8. How have some in the Christian congregation been affected by the modern view of divorce?
8 In modern times, in many countries where divorce is easily obtained, the divorce rate has soared. Even the Christian congregation has been affected. Instead of seeking the help of the elders to overcome obstacles and try to make their marriage succeed, some have too quickly cast it aside. Often the children are left to pay a high emotional price.—Matthew 19:8, 9.
9, 10. How should we reflect on our worship of Jehovah?
9 As we saw above, in view of the deplorable spiritual condition in Malachi’s day, Jehovah roundly condemned Judah’s shallow worship and showed that he would accept only pure worship. Should this not make us reflect on the quality of our worship of Jehovah God, the Sovereign Lord of the universe, the Source of true holiness? Are we really offering to God holy service? Do we keep ourselves in a spiritually clean condition?
10 This does not mean that we have to be perfect, which is impossible, or that we should compare ourselves to others. But it does mean that each Christian should be rendering to God worship that is his or her best within the individual’s circumstances. This refers to the quality of our worship. Our sacred service should be our best—holy service. How is that accomplished?—Luke 16:10; Galatians 6:3, 4.
Pure Hearts Lead to Pure Worship
11, 12. From where does unholy conduct emanate?
11 Jesus clearly taught that what is in the heart will become evident by what a person says and does. Jesus said to the self-righteous, yet unholy, Pharisees: “Offspring of vipers, how can you speak good things, when you are wicked? For out of the abundance of the heart the mouth speaks.” Later he showed that wicked actions spring from wicked thoughts in the heart, or inner person. He said: “The things proceeding out of the mouth come out of the heart, and those things defile a man. For example, out of the heart come wicked reasonings, murders, adulteries, fornications, thieveries, false testimonies, blasphemies. These are the things defiling a man.”—Matthew 12:34; 15:18-20.
12 This helps us to understand that unholy actions are not just spontaneous or without a prior basis. They are the result of defiling thoughts that have been lurking in the heart—secret desires and maybe fantasies. That is why Jesus could say: “You heard that it was said, ‘You must not commit adultery.’ But I say to you that everyone that keeps on looking at a woman so as to have a passion for her has already committed adultery with her in his heart.” In other words, fornication and adultery have already taken root in the heart before any action takes place. Then, given the right circumstances, the unholy thoughts become unholy conduct. Fornication, adultery, sodomy, thievery, blasphemies, and apostasy become some of the evident results.—Matthew 5:27, 28; Galatians 5:19-21.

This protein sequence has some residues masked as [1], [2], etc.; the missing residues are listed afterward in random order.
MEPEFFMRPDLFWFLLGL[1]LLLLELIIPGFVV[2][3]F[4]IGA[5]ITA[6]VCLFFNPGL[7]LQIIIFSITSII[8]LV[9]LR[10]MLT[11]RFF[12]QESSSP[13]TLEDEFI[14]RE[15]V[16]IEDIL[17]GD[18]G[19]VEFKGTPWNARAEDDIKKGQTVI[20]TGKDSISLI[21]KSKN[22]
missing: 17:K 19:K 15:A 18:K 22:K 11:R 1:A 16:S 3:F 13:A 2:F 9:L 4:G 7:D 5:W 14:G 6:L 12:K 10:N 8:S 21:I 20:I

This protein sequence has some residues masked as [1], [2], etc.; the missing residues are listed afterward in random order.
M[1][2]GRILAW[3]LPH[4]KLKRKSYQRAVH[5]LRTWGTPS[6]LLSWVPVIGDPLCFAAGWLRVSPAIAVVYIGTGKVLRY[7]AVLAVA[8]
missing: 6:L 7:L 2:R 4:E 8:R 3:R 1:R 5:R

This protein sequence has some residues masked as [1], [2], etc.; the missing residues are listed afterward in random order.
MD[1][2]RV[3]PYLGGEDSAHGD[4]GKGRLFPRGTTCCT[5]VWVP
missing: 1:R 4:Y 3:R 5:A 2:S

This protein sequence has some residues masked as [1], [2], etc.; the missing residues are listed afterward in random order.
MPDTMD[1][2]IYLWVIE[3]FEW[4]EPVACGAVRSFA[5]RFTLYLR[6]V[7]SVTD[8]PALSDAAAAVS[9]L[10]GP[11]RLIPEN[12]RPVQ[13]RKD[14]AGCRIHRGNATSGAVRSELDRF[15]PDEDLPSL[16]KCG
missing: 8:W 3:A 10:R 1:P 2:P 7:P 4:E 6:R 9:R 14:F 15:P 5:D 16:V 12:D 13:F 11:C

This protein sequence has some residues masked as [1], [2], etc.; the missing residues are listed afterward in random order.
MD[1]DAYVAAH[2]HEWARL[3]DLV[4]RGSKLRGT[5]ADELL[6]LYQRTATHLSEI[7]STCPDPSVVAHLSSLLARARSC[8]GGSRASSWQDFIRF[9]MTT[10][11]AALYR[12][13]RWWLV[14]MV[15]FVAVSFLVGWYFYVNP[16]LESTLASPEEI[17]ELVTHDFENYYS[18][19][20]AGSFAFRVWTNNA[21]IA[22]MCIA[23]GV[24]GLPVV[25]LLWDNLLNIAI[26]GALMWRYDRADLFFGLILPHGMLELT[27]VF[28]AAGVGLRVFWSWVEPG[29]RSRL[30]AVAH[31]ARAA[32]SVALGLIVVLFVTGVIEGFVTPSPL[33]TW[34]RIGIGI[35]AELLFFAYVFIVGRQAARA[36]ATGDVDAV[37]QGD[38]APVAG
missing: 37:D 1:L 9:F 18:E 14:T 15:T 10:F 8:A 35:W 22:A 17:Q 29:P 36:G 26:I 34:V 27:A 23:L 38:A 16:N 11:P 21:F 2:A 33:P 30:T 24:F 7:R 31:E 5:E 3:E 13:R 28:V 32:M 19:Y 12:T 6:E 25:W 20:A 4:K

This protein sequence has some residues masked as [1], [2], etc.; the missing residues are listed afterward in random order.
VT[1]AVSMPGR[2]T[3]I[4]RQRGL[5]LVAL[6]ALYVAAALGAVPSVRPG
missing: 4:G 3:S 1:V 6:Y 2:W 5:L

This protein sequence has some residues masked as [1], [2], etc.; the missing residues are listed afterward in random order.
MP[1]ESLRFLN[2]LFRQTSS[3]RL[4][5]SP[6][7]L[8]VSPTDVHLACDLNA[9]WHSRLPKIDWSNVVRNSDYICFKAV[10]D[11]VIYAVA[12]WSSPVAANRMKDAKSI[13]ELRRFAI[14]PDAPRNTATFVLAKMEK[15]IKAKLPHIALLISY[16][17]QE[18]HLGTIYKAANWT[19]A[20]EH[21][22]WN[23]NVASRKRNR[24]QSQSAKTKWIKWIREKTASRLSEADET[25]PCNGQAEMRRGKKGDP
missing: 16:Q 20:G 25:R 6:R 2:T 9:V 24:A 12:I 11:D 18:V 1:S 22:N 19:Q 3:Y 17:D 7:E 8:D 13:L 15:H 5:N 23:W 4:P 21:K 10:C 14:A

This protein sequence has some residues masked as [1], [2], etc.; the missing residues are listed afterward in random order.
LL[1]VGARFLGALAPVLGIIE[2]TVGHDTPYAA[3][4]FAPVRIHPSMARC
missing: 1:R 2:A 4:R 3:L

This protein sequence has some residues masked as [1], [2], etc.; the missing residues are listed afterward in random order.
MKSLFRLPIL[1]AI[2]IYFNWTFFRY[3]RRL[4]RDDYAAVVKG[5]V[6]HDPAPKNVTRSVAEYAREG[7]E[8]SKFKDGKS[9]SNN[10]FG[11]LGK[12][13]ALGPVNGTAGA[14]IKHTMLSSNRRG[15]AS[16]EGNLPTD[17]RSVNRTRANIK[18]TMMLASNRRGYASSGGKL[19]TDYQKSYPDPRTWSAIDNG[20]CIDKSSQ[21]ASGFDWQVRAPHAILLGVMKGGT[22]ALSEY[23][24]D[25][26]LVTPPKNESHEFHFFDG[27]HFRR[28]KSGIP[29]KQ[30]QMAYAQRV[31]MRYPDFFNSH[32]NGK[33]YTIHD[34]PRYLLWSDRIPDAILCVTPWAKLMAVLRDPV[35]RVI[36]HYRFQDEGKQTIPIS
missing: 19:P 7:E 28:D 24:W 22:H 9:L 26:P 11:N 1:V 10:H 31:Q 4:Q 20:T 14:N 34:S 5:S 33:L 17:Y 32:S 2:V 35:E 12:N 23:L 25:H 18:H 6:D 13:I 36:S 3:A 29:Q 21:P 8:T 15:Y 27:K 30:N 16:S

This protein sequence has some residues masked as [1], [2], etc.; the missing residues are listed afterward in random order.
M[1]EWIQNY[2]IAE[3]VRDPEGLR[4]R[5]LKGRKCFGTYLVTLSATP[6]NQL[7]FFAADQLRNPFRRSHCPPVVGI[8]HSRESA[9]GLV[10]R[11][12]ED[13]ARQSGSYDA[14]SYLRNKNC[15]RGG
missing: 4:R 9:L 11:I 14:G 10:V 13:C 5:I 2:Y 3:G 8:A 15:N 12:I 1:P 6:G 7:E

13. What are some examples of how unholy thoughts can lead to unholy acts?
13 This can be illustrated in various ways. In some countries, casinos are springing up like mushrooms, thus increasing the opportunity to gamble. One might be tempted to resort to this pseudosolution to try to solve one’s financial problems. Specious reasoning might induce a brother to reject or dilute his Bible principles.* In another case, easy access to pornography, whether through TV, videos, computers, or books, could lead a Christian into unholy conduct. He needs only to neglect his spiritual armor, and before he knows it, he has fallen into immorality. But in most cases the slide into sin starts in the mind. Yes, in situations like these, James’ words are fulfilled: “Each one is tried by being drawn out and enticed by his own desire. Then the desire, when it has become fertile, gives birth to sin.”—James 1:14, 15; Ephesians 6:11-18.
14. How have many recovered from their unholy conduct?
14 Happily, many Christians who sin in weakness show true repentance, and the elders are able to restore such ones spiritually. Even many who are disfellowshipped because of lack of repentance eventually come to their senses and are reestablished in the congregation. They come to realize how easily Satan overtook them when they allowed unholy thoughts to take root in the heart.—Galatians 6:1; 2 Timothy 2:24-26; 1 Peter 5:8, 9.
The Challenge—To Face Our Weaknesses
15. (a) Why must we face up to our weaknesses? (b) What can help us to acknowledge our weaknesses?